3 Electricity Picks From Brazil

Louie is a member of The Motley Fool Blog Network -- entries represent the personal opinion of the blogger and are not formally edited.

The resumption of economic growth and industrial development in Brazil is increasing demand for electricity. Forecasts predict that electricity consumption in the country will grow 5% annually through 2019, which is a 40% increase from 2012. This higher demand will prove advantageous for Brazilian electric energy operators, backed by an approved government 10-year plan to build 167 gigawatts.

But not all the companies will equally benefit from this outlook. Here, I will analyze three big electricity producers and distributors to identify which is better positioned to enjoy higher profits.

Good performance despite some risks ahead

Companhia Paranaense de Energia (NYSE: ELP), also known as COPEL, produces, transforms, transmits, distributes, and sells electrical energy exclusively in the state of Paraná, Brazil.

The company posted a 25% increase in net earnings in local currency for its first quarter, driven by an 18% increase in net operating revenue. EPS was $0.73, $0.07 higher than the year-ago quarter. Final customer demand for electricity grew 27% while sales to distributors increased 27%.

COPEL plans to invest $1.9 billion this year to improve its internal generation capacity and distribution network. Management plans to expand outside Paraná state, and become operational in new areas by mid-2014.

However, 58.6% of COPEL’s outstanding common shares are held by the government of the state of Paraná, giving it a great amount of power to direct the company’s future in terms of activities and expenses. The state controls the election of the majority of the company’s Board of Directors, allowing high regulation. This meddling has already caused delays in execution of regular operations of the company, so I would not be surprised to see more issues of this kind.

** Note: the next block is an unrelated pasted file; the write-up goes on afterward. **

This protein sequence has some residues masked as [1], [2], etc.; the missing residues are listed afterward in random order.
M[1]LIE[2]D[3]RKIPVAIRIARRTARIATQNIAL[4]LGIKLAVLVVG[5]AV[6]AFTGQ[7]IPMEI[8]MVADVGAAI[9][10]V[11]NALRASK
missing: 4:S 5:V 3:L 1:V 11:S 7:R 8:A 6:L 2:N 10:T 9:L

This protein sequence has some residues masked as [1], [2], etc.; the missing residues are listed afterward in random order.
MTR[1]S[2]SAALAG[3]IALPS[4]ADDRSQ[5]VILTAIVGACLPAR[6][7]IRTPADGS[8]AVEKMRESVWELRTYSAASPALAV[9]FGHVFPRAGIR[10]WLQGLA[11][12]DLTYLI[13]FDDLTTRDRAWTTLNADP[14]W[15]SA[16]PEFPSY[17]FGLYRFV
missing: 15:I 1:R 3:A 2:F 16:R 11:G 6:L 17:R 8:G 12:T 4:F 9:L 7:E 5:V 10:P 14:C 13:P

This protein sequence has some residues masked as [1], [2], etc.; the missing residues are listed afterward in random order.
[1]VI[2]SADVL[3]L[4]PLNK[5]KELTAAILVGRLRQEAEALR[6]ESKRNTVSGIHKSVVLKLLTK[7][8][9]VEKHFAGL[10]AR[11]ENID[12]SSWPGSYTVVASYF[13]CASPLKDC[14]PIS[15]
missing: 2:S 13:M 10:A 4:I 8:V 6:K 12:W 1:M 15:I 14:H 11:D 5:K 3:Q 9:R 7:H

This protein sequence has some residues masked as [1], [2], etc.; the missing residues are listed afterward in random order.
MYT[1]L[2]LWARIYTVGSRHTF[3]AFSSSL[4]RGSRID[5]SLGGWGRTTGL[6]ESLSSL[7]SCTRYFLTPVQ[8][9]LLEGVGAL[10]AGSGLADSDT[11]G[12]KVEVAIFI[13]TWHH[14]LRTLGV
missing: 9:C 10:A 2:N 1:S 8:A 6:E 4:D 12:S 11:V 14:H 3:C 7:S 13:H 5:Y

One last factor to consider is COPEL’s dependency on rainwater to source 99% of its hydroelectricity as unpredictable weather may affect the company’s energy supply.

Cash flow is key

CPFL Energia (NYSE: CPL) generates electricity through hydroelectric plants, small hydropower plants, and thermoelectric power stations, which it then distributes and sells.

The company posted a 4% increase in energy sales in its concession area for its first quarter of 2013. The conclusion of a tariff review for CPFL Paulista subsidiary re-positioned tariffs 5.48% up, which improved results.  

CPFL Energia enjoys a scale and distribution monopoly that gives it a sustainable competitive advantage. Brazil’s fairly young regulatory system gives CPFL Energia three-fourths of its operating income, as it derives from regulated electricity sales. This provides a steady cash flow for the company.

Within CPFL Enegia’s regulated customer base, about 25% of customers could migrate to other suppliers when their contracts finalize. But since the company offers competitive rates, I expect that only a small fraction will eventually switch. Plus, the company’s commercial department makes strong efforts to retain customers, recapture the ones that opted out, and recruit new clients that are outside the company’s regulated areas.

Companhia Energetica de Minas Gerais (NYSE: CIG), also known as Cemig, constructs and operates systems that produce, transform, transmit, distribute, and sell electric power.

The company’s first-quarter results were impressive. Net earnings increased 37% and revenue 15% year over year. Long-term growth for Cemig looks bright as well, backed by government’s plans to improve the industry’s infrastructure.

For Cemig’s area of operation, the Brazilian Energy Research Institute EPE expects a 4.5% average consumption growth from 2011 to 2021. This should mean better profits for the company. Cemig’s $1.58 billion investments in hydro plants, wind farms, and distribution services should help realize them.

However, government interference and dependence on hydro sources for electricity could become higher risks for the company. Margin was impacted by a 7% increase in expenses this quarter, partially offsetting the revenue increase. So, this stock has to be carefully watched.

My conclusion

COPEL is well-positioned in its home state. I find it hard to think that the company will manage to successfully expand in the short-term. Meanwhile it is an interesting stock to consider and buy, but do not expect outstanding returns.

CPFL Energia is an attractive option for risk-tolerant investors who would like to benefit from Brazil’s economic stabilization and growth. The company’s solid is backed by its steady cash flow, so even if growth moderates, CPFL Energia should provide gains.

If Cemig’s growth drivers do not follow the Brazilian recovery and expenses keep increasing, I would not invest in the company. For now, I would monitor the company’s results very closely.

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